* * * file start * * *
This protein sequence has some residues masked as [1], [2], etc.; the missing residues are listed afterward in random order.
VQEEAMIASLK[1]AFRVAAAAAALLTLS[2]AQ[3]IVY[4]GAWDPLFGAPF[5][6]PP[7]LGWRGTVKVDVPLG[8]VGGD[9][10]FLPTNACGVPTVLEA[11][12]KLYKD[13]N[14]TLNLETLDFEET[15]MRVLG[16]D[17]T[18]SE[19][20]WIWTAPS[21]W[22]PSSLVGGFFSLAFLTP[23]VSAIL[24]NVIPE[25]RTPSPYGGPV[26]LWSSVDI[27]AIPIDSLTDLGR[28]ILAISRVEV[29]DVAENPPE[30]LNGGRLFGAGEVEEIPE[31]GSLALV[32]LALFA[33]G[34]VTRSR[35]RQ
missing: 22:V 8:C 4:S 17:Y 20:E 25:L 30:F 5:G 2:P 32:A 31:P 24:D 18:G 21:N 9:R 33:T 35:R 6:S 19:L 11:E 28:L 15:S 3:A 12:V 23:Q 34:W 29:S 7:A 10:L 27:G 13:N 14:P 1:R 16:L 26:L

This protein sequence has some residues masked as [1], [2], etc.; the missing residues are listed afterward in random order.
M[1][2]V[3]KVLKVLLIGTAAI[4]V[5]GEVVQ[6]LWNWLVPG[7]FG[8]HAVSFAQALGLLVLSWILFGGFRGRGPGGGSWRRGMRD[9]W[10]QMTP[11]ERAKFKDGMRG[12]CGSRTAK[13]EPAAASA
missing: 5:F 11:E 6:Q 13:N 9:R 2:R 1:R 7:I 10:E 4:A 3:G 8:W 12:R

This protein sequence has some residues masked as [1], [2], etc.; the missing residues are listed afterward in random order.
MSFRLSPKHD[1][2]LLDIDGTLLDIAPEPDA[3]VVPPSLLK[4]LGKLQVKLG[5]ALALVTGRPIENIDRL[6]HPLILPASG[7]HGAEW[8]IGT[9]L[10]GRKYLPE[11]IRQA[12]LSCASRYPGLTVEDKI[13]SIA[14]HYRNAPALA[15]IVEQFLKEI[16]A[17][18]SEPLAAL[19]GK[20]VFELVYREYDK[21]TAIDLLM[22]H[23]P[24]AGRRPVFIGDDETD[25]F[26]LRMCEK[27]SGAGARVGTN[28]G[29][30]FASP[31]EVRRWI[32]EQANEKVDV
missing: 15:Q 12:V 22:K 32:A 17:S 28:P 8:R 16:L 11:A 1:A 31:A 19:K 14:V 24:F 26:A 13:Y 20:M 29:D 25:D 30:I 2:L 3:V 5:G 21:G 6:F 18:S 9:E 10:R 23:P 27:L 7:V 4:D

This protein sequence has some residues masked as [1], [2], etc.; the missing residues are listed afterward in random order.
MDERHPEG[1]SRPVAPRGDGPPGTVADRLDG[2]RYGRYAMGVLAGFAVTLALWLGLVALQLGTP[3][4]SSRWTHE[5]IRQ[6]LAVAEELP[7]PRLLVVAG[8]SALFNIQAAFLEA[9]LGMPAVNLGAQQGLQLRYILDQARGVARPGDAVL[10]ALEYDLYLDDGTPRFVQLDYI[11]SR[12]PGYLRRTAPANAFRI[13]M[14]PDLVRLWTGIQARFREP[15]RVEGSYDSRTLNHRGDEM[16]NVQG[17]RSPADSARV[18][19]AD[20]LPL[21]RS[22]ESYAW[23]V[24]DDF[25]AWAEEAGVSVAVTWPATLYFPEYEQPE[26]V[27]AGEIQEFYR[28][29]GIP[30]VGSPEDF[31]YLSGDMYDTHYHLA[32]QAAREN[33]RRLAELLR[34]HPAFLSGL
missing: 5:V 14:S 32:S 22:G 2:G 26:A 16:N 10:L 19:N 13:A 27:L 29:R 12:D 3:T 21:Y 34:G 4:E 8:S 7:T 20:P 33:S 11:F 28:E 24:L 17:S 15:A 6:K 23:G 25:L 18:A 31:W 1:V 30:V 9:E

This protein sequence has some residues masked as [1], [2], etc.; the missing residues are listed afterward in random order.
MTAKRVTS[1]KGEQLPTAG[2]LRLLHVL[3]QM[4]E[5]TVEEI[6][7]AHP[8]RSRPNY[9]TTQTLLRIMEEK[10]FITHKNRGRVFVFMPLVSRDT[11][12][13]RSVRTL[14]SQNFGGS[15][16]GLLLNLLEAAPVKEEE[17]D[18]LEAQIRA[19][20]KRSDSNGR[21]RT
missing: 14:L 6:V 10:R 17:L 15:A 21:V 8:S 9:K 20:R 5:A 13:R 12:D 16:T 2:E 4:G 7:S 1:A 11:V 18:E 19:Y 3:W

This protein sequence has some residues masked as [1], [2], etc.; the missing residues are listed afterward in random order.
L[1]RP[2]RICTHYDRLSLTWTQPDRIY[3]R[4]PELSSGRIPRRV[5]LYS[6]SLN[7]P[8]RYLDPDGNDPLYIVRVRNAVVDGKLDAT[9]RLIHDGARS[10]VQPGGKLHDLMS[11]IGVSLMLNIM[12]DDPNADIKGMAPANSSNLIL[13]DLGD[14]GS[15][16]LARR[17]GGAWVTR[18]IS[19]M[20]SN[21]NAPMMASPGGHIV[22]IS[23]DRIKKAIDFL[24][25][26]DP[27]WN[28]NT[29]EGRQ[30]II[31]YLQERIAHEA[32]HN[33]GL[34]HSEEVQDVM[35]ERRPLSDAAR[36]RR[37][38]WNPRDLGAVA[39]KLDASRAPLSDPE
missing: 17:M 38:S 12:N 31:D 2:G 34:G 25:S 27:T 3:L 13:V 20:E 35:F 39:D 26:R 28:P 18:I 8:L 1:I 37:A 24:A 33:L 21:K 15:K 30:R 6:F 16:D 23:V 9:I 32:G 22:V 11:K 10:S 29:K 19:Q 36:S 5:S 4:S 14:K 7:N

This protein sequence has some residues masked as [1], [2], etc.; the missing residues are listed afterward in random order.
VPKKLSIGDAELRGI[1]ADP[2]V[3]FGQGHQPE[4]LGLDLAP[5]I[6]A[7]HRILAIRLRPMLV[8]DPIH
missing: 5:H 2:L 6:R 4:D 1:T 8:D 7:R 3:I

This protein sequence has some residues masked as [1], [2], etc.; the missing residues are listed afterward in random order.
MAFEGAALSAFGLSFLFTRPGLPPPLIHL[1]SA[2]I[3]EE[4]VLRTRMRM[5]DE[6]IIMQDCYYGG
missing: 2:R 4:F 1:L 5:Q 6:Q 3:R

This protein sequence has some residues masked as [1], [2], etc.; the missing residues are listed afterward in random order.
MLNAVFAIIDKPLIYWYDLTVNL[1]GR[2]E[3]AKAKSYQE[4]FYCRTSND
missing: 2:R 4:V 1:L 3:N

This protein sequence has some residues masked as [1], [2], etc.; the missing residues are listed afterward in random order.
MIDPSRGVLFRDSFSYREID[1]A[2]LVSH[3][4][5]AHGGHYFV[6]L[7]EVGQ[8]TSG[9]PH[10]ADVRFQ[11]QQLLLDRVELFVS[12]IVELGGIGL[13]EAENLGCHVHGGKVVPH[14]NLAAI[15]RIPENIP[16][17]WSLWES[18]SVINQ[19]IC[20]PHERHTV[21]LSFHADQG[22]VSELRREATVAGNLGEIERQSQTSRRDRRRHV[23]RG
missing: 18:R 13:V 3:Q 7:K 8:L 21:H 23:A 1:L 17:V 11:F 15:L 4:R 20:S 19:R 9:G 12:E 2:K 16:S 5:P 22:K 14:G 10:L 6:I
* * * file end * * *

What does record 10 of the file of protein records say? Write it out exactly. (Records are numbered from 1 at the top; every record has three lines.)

This protein sequence has some residues masked as [1], [2], etc.; the missing residues are listed afterward in random order.
MIDPSRGVLFRDSFSYREID[1]A[2]LVSH[3][4][5]AHGGHYFV[6]L[7]EVGQ[8]TSG[9]PH[10]ADVRFQ[11]QQLLLDRVELFVS[12]IVELGGIGL[13]EAENLGCHVHGGKVVPH[14]NLAAI[15]RIPENIP[16][17]WSLWES[18]SVINQ[19]IC[20]PHERHTV[21]LSFHADQG[22]VSELRREATVAGNLGEIERQSQTSRRDRRRHV[23]RG
missing: 18:R 13:V 3:Q 7:K 8:L 21:H 23:A 1:L 17:V 11:F 15:L 4:R 20:S 19:R 9:G 12:E 2:K 16:S 5:P 22:K 14:G 10:L 6:I